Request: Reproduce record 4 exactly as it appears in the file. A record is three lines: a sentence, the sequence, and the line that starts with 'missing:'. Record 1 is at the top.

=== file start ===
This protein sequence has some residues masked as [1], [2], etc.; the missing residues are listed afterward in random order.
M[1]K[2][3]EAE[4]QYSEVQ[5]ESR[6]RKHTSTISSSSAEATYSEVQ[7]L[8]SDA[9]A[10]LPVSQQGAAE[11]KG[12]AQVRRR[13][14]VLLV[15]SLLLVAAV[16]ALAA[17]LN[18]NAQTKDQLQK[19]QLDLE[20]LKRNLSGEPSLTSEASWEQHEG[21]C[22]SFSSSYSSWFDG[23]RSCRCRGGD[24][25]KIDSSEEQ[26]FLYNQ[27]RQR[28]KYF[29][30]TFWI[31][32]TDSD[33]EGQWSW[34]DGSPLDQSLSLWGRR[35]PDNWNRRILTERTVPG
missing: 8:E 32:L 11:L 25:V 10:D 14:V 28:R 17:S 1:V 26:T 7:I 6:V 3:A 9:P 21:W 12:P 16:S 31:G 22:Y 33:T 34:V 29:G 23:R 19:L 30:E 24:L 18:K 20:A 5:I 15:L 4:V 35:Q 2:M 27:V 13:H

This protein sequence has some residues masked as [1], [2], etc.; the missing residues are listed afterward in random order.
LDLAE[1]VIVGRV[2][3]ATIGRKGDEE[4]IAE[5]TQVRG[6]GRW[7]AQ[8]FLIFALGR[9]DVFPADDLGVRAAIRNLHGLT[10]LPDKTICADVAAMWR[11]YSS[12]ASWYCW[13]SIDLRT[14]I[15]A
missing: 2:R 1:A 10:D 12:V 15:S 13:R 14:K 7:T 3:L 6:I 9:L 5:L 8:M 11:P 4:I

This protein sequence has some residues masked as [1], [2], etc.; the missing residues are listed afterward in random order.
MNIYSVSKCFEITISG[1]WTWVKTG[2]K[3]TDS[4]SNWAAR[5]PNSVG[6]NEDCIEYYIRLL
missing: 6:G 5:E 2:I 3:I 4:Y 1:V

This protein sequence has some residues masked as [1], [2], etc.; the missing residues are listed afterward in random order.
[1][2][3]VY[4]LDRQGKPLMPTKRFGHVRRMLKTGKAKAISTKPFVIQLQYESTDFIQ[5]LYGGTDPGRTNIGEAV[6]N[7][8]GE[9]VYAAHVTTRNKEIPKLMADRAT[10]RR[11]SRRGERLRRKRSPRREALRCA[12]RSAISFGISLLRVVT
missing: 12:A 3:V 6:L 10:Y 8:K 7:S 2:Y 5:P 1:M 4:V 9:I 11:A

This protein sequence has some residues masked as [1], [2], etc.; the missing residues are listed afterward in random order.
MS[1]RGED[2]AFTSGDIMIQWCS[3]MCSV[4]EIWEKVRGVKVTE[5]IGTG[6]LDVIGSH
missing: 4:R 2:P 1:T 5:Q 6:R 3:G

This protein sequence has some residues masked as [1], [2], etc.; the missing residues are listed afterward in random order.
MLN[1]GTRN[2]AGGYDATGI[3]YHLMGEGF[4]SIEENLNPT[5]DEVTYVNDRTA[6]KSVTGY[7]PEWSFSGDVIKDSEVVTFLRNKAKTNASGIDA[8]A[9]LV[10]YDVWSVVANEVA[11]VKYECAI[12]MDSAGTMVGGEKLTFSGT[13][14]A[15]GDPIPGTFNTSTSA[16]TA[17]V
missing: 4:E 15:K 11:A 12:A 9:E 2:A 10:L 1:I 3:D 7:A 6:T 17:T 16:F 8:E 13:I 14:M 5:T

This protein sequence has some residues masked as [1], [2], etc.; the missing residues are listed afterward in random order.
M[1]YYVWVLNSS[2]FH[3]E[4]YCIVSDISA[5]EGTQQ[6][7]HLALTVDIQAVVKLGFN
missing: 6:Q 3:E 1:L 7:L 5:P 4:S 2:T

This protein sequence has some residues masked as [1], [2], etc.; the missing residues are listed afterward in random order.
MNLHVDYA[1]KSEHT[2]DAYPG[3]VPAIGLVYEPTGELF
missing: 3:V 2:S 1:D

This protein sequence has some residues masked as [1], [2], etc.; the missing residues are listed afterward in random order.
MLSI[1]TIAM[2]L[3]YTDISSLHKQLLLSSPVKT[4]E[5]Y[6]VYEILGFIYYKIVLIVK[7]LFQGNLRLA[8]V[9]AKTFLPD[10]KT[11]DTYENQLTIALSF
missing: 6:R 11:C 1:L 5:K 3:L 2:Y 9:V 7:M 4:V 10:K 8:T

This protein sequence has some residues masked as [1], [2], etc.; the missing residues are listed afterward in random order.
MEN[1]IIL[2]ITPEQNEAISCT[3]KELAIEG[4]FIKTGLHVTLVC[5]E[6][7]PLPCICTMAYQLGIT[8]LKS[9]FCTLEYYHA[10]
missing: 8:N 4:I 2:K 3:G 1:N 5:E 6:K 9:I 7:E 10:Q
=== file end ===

This protein sequence has some residues masked as [1], [2], etc.; the missing residues are listed afterward in random order.
[1][2][3]VY[4]LDRQGKPLMPTKRFGHVRRMLKTGKAKAISTKPFVIQLQYESTDFIQ[5]LYGGTDPGRTNIGEAV[6]N[7][8]GE[9]VYAAHVTTRNKEIPKLMADRAT[10]RR[11]SRRGERLRRKRSPRREALRCA[12]RSAISFGISLLRVVT
missing: 12:A 3:V 6:L 10:Y 8:K 7:S 2:Y 5:P 1:M 4:V 9:I 11:A